- Kraft Free Zesty Italian Dressing – I chose this product because, on the shelf, the emulsion looked extremely stable – all of the solids were held in suspension, which was likely for marketing reasons. Although all of the solids separated out, the liquid phase didn’t clarify at all. It seems the people at Kraft have found a way to make oil, water and vinegar extremely fond of one another.
- Kroger Chunky New England Style Clam Chowder – I expected that the chunky solids would wind up compressed at the bottom of the vial, but I was surprised to discover that the soupy part of the soup held intact. I guess Chef Kroger (cough, cough) must have been very careful with his roux when he made this particular can of soup.
- Campbell’s Select Harvest 98% Fat Free New England Clam Chowder – As you can see, there was some significant separation in this sample. My guess is the light-colored top layer of thin, watery liquid has something to do with the low fat claims on the label – diluting soup with water would certainly be an easier way to make it “healthier”.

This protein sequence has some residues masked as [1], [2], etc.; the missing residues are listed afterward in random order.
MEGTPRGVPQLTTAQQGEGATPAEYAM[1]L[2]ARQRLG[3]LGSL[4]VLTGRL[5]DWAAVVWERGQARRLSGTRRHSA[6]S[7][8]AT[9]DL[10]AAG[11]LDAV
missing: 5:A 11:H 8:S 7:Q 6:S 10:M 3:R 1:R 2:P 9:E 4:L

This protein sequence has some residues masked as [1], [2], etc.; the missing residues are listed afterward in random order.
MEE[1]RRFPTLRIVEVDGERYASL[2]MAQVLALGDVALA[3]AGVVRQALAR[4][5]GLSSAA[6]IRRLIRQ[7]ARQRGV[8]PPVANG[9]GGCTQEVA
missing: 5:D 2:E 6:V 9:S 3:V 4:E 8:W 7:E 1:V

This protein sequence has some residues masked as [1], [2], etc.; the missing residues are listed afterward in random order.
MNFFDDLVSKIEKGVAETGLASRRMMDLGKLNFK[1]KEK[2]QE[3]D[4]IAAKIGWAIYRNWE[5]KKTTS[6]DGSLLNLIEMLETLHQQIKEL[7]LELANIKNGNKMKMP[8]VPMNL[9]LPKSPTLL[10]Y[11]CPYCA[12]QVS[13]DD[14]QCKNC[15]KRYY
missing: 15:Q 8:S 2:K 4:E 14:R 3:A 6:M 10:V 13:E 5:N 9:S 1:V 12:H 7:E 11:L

As I said earlier, this experiment was more about messing around than testing a hypothesis. Speaking of messing around, what substances would you like me to try spinning? The centrifuge is still my newest toy, and like all toys, I’m eager to fill it with unusual liquids.
Did you know that you can cure meat at home using nothing more than a wine refrigerator?
This was my first attempt at meat curing, and I’d say it went fantastically well. This project was inspired by Matt Wright and his insanely beautiful blog, WrightFood. Matt has some serious curing experience under his belt, and offers detailed recipes and techniques for home curing. For this project, I followed his recipe for Duck Prosciutto (recipe is towards the bottom of the post).